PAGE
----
James VIKing James VI and I’s return had been of great significance. His travelling across the border was in itself a performance of the union that his own person embodied; this union of the crowns of England, Scotland and Ireland on the head of one man, and an important precursor to the full political union of 1707. In these days of debate over the continuation of that union, the Anglo-Scottish border may reemerge as a site of contention.

James would have been saddened by this. On his first crossing of the border in 1603, he had stopped at Berwick to declare the name of the ‘Borders’ dead, rechristening the region the ‘Middle Shires’, where they would be ‘but the midst of the Isle’ of a Great Britain. He would however have much liked Taylor’s words in 1618:

But since the all-disposing God of heaven,
Hath these two Kingdoms to one Monarch given,
Blessed peace, and plenty on them both hath shower’d
Exile, and hanging hath the thieves devour’d…
For now those Crowns are both in one combin’d
Those former borders, that each one confin’d
Appears to me (as I do understand)
To be almost the Centre of the land.

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Hey Ho, the Wind and the Rain

Walking out of York, the travellers seem to have found themselves on the wrong end of a change in the weather. Perhaps they could feel it coming on, or knew that fine conditions were unlikely to last: they decided not to take a detour to spend the night at Sir Henry Frankland’s house at Aldwark, three miles west of Tollerton, but press on a further nine miles to Topcliffe, ‘desiring to take advantage of the fairness of the weather‘, as the account puts it.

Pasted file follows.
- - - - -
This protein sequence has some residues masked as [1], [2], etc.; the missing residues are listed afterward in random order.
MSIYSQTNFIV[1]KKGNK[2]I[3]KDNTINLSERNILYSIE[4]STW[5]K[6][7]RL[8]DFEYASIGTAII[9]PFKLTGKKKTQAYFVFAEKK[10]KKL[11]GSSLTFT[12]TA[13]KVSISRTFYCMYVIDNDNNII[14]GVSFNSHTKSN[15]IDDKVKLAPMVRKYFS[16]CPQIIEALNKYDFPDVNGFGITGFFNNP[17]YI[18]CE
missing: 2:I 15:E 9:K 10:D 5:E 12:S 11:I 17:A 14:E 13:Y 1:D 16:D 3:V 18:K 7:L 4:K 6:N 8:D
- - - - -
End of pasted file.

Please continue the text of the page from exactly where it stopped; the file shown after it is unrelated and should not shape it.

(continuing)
Copyright Beinecke Library

Charles Stanhope’s annotations to his copy of Jonson’s Works, now in the Beinecke Library, Yale

In so doing, they abandoned a plan to meet up with Sir Edward Stanhope, who was – interestingly enough – the cousin both of Sir John Stanhope, who’d assaulted Sir Charles Cavendish of Welbeck in 1599, and of Charles, later Baron Stanhope, who left some enigmatic annotations in his copy of an edition of Jonson’s Works, including the claim to have met Jonson at Lyon when the poet was travelling with Sir Walter Raleigh’s son, the imaginatively named Wat, in 1612-13. I hope the two knights weren’t too put out  – you can imagine them sat silent in the acutely empty hall at Aldwark, more than a bit deflated by the news of their intended guest’s sudden change of plan.